Benralizumab demonstrates durable efficacy in patients with severe asthma
The interleukin-5 receptor alpha (IL-5Rα) antagonist benralizumab has demonstrated durable efficacy and safety among patients with severe, uncontrolled eosinophilic asthma in a study reported at the recent European Respiratory Society (ERS) International Congress 2018.
The randomized, double-blind, parallel group phase III BORA study, with 1,926 patients from 447 participating centres in 24 countries, showed that the efficacy and safety profiles of benralizumab were consistent with results reported in the predecessor studies SIROCCO and CALIMA after 2 years. [Busse W, et al, ERS 2018, abstract OA3567; Lancet 2016;388:2115-2127; Lancet 2016;388:2128-2141]
Patients from the SIROCCO and CALIMA trials who were given benralizumab 30 mg every 4 weeks (n=633) or every 8 weeks (n=639) were enrolled in the BORA extension trial and continued treatment. Patients from the SIROCCO and CALIMA trials who received placebo were started on benralizumab 30 mg every 4 weeks (n=320) or every 8 weeks (n=334).
The rates of any and serious adverse events (AEs) during the study period were comparable in BORA (65−71 percent; 10−11 percent) and the SIROCCO/CALIMA studies (71−75 percent; 9−13 percent). Rates of AEs leading to treatment discontinuation were also similar between the BORA (2−3 percent) and SIROCCO/CALIMA studies (2 percent). The rate of death was likewise similar for both BORA and SIROCCO/CALIMA studies (1 percent for both).
“The results of the BORA study provide assurance of the long-term efficacy and safety of benralizumab as add-on maintenance treatment for patients with severe eosinophilic asthma,” commented study lead investigator Professor William Busse from the Division of Allergy and Immunology, University of Wisconsin, Madison, Wisconsin, US.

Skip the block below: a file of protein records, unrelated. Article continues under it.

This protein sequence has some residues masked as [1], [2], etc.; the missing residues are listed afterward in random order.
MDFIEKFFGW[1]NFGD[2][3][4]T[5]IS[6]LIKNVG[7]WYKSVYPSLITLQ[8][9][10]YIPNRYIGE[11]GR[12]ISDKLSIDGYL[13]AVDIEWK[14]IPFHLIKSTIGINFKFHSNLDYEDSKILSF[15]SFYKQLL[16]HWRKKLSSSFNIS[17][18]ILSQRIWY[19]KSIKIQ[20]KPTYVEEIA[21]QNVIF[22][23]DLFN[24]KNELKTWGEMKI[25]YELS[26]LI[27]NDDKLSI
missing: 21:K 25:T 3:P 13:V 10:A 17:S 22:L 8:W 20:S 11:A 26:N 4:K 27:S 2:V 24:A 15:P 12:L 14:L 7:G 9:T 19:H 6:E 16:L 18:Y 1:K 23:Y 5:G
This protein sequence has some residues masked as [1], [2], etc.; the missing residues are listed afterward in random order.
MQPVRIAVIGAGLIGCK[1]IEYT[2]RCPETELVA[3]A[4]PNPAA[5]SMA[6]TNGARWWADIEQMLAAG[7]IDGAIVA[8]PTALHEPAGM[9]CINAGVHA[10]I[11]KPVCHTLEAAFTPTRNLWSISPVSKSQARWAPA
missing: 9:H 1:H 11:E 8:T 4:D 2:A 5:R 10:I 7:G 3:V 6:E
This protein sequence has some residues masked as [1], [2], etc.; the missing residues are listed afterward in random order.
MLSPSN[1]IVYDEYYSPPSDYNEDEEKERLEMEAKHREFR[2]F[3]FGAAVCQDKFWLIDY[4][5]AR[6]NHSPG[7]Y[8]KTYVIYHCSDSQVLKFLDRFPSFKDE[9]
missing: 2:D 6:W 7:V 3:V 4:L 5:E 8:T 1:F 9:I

Similar rates of injection site reactions were demonstrated in the BORA (1−2 percent) and SIROCCO/CALIMA studies (2−3 percent). Positive antidrug antibody (ADA) responses were noted at similar rates in the BORA (8−15 percent) and SIROCCO/CALIMA studies (13−15 percent).
“The presence of ADA was not associated with hypersensitivity and did not affect the responsiveness to benralizumab treatment,” commented Busse.
For patients with baseline blood eosinophil count (BEC) ≥300 cells/µL, the annual exacerbation rates with benralizumab were comparable between the BORA (0.46−0.57) and SIROCCO/CALIMA studies (0.65−0.66).
“For those who continued treatment with benralizumab, lung function was maintained. For those newly treated with benralizumab, lung function improved [mean change from baseline in pre-bronchodilator forced expiratory volume in 1 second (FEV1) at 68 weeks, 0.131 L for benralizumab every 4 weeks; 0.081 L for benralizumab every 8 weeks],” added Busse.
For patients previously treated with benralizumab, reductions in BEC were maintained. For those who were newly treated, BEC decreased from 400−450 cells/µL to 10 cells/µL with benralizumab every 4 weeks and 200 cells/µL for those treated every 8 weeks.
“Our study showed that patients receiving benralizumab for a second year had safety and tolerability outcomes similar to those who received 1 year of treatment. There were also no new safety signals noted with long-term depletion of BEC. Improvements in exacerbation frequency, lung function and asthma symptoms were maintained up to the second year,” Busse concluded.